Wow! From toddler to teen in five and half weeks! I went over to visit B&C, see the chicks, and pick up some surplus dairy manure last weekend. It’s been eight years since I had chicks (although those brown leghorns at the feed store looked really tempting), so I’m thinking they’ll still have some down on them, maybe about so big….
Wrong. Super growth spurt time. I walk into the back yard on that sublime warm Sunday afternoon and they have the chicks outdoors for a little fun in the sun. Let’s take a look:
And is that raspberry lip gloss? Go upstairs and wash that off young lady. I guess we did kind of skip a week, and a whole lot goes in a week at this point. Compare this week’s picture with the last posting and you can see they have tripled? or quadrupled! in size, and they have gone from being wide eyed little kids to adventurous “tweens”. The birds were ecstatic to be out in the real world, clucking and whistling and tittering with each new discovery. “Here’s a bug!”. “Look, a rock!”. “Hey check out this weed, let’s eat it!” They were digging and running around with such frenetic energy that I probably don’t have a single picture that isn’t a little blurry (stupid digital camera, stupid digital age).
Before we go any further, let’s talk about going outside with young birds. First, it does have to be a nice day. They are pretty feathered out, but you don’t want them getting wet or cold. They can have access to a sunny spot, but they MUST also have shade for cooling off- imagine being stuck in full sun wearing a down coat. Make sure they have a little food and plenty of water for their adventure.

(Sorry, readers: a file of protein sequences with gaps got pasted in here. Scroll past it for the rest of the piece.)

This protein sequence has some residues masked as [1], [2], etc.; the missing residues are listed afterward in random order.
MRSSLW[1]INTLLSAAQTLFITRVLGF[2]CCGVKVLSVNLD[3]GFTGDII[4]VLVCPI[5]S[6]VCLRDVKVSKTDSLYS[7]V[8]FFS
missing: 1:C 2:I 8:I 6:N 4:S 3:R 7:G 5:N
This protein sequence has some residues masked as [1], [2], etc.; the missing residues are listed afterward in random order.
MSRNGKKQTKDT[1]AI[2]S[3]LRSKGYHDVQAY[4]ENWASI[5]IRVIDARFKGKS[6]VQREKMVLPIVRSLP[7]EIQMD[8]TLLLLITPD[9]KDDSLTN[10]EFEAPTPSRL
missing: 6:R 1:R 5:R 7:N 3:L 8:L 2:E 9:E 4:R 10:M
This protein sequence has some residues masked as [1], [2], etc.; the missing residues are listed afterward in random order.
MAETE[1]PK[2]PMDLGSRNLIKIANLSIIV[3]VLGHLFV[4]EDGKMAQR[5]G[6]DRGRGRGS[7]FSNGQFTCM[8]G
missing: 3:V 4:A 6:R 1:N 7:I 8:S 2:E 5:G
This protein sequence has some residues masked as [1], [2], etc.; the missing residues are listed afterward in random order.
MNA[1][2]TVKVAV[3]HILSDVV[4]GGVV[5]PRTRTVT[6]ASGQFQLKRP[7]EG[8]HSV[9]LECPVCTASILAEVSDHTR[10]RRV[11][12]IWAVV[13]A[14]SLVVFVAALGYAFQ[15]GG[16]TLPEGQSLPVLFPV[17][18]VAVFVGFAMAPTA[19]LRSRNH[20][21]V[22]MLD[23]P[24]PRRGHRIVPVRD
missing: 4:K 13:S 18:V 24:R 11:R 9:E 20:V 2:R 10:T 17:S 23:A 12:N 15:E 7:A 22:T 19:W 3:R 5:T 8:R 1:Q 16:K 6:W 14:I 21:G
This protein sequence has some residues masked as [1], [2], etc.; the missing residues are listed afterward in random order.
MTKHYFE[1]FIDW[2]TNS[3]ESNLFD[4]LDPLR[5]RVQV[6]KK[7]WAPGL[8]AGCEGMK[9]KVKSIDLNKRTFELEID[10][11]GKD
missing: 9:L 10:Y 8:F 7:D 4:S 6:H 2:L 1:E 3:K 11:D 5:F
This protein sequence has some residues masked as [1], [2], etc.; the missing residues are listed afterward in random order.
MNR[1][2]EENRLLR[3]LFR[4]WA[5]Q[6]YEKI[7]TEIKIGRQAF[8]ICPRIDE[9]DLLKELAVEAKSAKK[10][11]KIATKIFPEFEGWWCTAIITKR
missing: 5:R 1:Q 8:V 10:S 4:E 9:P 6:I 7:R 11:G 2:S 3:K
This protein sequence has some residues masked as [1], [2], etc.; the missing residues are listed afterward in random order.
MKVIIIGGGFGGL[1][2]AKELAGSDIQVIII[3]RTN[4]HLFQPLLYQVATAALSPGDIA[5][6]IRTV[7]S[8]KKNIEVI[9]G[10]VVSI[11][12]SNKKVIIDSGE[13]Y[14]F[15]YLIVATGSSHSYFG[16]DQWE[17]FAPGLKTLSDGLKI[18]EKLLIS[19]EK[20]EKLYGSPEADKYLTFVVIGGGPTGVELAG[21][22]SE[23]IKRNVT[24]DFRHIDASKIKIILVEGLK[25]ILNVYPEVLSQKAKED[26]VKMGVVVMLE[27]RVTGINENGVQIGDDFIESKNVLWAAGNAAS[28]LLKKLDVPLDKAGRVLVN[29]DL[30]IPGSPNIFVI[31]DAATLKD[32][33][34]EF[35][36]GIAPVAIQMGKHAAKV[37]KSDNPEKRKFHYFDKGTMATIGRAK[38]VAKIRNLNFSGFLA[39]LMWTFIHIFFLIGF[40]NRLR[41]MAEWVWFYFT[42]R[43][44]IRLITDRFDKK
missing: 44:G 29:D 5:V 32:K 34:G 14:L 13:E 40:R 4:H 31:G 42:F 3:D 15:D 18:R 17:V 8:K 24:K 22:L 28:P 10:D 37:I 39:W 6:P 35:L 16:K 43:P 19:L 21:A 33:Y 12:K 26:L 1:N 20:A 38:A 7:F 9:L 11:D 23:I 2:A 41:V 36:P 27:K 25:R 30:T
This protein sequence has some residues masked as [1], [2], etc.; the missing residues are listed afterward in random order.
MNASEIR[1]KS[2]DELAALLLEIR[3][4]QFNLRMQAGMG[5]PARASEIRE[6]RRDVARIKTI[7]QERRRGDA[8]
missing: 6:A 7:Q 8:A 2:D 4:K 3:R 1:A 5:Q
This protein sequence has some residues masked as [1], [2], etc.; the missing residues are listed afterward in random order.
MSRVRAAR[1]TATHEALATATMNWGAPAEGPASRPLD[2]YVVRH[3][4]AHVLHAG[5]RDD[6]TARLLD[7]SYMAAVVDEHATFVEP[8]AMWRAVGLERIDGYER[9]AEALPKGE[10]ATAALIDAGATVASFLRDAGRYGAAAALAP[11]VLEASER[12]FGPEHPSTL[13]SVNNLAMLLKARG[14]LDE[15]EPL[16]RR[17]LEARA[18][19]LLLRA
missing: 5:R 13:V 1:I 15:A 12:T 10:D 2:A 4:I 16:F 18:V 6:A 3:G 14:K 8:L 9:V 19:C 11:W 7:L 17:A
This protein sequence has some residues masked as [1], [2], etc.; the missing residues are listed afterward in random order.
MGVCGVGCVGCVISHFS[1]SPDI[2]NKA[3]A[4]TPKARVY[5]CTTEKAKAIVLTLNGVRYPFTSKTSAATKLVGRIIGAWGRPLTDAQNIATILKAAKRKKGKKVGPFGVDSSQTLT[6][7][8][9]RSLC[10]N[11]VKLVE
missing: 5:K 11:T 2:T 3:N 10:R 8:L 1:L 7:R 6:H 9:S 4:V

As you can see, these birds have lost their chick down, and are starting to show the adult coloration and markings. They aren’t fully feathered yet, but they are well on their way.
Look at those wing feathers! These girls are still practicing, but once they have feathered out to this point, I’d keep a screen over their enclosure. Make sure the screen is heavy enough to stay in place, and seated in a secure position so it can’t fall into the enclosure and pin the birds. The chicks/pullets… hmmm, not quite chicks, not quite pullets….chullets? Chickllets? Pullicks? Anyway, the birds can hit the screen pretty hard when they want to go flying, so make sure it won’t come loose and fall on them.
This was a tough shot to get. The Silver Gray Dorking is an ancient breed that goes back at least to Roman times, and it has five toes. It has the usual three big ones in front, the short one in back, and then above the short one there is another long toe pointing backwards. I really can’t see any advantage to it, but who knows?
Here’s a good shot of the Welsummer. Note the comb developing and also the “ear lobes”are becoming noticeable.
And here is the Wyandotte. It is hard to tell in the pictures, but the Wyandotte is about 15-20 percent smaller than the other two, and this is the different that four or five days makes. The Dorking and the Welsummer were from a previous shipment of chicks, so they had a few days head start. This gives you an idea of just how fast these birds are growing.
In fact, these gals are almost ready to switch over to “developer” feed. You give them the chick crumbles for the first 6-8 weeks, then they go to the developer. Offer chick grit at this point for their gizzard. At ten weeks they can start to have some oats and some greens. At about twenty weeks you’ll start to taper into the layer mash. Do not give layer mash until they are about ready to lay, or the extra calcium in the feed can lead to malformation of their bones.
And here’s a good shot of the Silver Gray Dorking.
All right girls, get upstairs and do your homework.